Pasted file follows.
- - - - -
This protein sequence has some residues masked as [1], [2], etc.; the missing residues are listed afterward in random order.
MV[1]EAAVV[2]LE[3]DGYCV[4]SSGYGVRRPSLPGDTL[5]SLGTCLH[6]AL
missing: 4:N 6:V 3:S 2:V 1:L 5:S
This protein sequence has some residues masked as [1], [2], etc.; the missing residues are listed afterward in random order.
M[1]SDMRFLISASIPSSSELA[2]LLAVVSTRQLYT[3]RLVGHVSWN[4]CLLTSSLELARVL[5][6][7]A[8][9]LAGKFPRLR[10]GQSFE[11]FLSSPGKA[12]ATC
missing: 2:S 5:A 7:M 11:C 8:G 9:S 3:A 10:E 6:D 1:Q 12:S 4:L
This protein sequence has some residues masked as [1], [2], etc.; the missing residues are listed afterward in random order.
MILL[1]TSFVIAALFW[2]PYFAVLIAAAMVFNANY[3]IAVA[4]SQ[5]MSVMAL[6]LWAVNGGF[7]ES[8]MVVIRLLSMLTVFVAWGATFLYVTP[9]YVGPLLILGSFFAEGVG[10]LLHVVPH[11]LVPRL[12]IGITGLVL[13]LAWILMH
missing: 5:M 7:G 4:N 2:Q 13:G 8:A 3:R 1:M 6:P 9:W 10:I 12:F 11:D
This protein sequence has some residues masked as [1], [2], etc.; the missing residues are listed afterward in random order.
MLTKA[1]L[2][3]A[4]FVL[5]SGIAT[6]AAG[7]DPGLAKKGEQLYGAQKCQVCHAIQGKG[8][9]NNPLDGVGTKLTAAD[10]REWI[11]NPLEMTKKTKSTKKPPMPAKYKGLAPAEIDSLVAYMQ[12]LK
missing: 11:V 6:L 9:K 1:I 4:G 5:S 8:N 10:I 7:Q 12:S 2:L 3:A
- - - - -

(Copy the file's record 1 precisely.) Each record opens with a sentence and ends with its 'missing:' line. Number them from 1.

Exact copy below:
This protein sequence has some residues masked as [1], [2], etc.; the missing residues are listed afterward in random order.
MV[1]EAAVV[2]LE[3]DGYCV[4]SSGYGVRRPSLPGDTL[5]SLGTCLH[6]AL
missing: 4:N 6:V 3:S 2:V 1:L 5:S